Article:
Pakistan’s Military Needs a ‘Come-to-Jesus’ Moment
Imran Khan’s ouster as prime minister in April led to an unprecedented backlash against the country’s military. People are now openly expressing anti-military sentiments on the streets after Khan, the head of Pakistan Tehreek-e-Insaf, directly accused the country’s institutions of carrying out a failed assassination attempt that ended with Khan being shot in the leg.
In rallies across Pakistan, protesters have raised slogans in support of Khan and against the military. Earlier this month, hundreds of Khan supporters gathered in front of a military commander’s home chanting anti-military slogans. This unprecedented public backlash would have been unheard of just a few years ago.
Anti-military sentiments are rapidly spreading across Pakistan. On social media, Pakistanis have voiced their opposition to the military, despite the threat of arrest. This is an alarming situation for the all-powerful military. Because Pakistan is a praetorian state, the military has performed a praetorian type of role during most of Pakistan’s history. This is evident in the fact that since Pakistan’s founding in 1947, no prime minister has ever completed an entire five-year term, and generals have directly ruled the country on several occasions.
Khan’s core base of support comes from the urban middle class. The military sees itself as Pakistan’s only non-feudal, non-dynastic, and quintessentially middle-class organization and historically was always popular in this section of society. It wouldn’t be an exaggeration to suggest that Imran Khan is the first politician in the history of Pakistan to have quite a significant following from within the military itself.
Khan’s single biggest political achievement, in or out of office, is that he has been able to portray the upper echelons of the military as power-hungry generals. Pakistan’s institutions have always pushed the narrative that most of the political class are corrupt and are solely responsible for all the hardships faced by the country and that the military is the only institution that can bring order and ensure stability.
But the fact of the matter is that long periods of military rule have deeply fractured the country. It’s now just a matter of time before Pakistanis lose faith in the military and consider it just another political organization.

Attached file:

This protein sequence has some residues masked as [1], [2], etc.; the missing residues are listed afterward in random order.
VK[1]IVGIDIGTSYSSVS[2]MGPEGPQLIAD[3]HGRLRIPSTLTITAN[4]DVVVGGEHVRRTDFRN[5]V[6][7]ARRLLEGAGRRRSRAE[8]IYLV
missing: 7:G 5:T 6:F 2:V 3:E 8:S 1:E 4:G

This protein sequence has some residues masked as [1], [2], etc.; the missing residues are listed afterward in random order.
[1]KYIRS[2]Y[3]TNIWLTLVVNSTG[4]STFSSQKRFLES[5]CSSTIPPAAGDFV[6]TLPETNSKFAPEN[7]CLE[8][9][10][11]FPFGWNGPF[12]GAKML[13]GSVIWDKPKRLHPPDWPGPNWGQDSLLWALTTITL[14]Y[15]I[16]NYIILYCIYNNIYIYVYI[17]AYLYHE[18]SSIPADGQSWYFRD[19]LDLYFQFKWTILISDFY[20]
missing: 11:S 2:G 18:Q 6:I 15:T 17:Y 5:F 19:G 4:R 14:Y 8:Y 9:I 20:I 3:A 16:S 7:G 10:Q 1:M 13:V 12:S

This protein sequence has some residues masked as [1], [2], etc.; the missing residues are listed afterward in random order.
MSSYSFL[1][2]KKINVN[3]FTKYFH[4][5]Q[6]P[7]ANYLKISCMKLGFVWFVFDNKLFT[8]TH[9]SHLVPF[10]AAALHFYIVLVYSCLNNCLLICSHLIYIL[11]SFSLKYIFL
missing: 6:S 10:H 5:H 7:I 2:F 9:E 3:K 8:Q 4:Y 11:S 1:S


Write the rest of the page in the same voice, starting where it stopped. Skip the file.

The military has said numerous times that they are neutral and want to be apolitical. During a joint press conference with both the head of the Inter-Services Intelligence and its public relations arm, they stressed that the military would remain apolitical. However, despite their claims, the military remains the most powerful political force in the country. Its stepping back from politics appears tactical and doesn’t signify a complete abdication. It is more a matter of changing alignment. With the increasing political and social polarisation in the country, the balance of power still remains with the military.
Pakistanis are losing patience due to rising inflation, misgovernance, and political instability and are in no mood to tolerate any kind of political arrangement which doesn’t consider the people’s will. The political victories of Khan’s party in local elections in Karachi and Punjab have been seen as a litmus test for the national mood. Additionally, the pressure tactics used by the establishment on Imran Khan have made him more popular than ever.
It is important to point out that Khan’s large support base comes from Punjab which is also where the military has a significant presence. It is one thing for the military to massacre people in Balochistan or butcher Bengalis, but it is quite another to do the same in Punjab. This makes it very difficult for the military to use force against Khan or his supporters.
This would be a perfect time for a ‘come-to-Jesus’ moment for the country’s military and they might want to lay low in their barracks for a while. Otherwise, they potentially could see what little support they have left further eroded.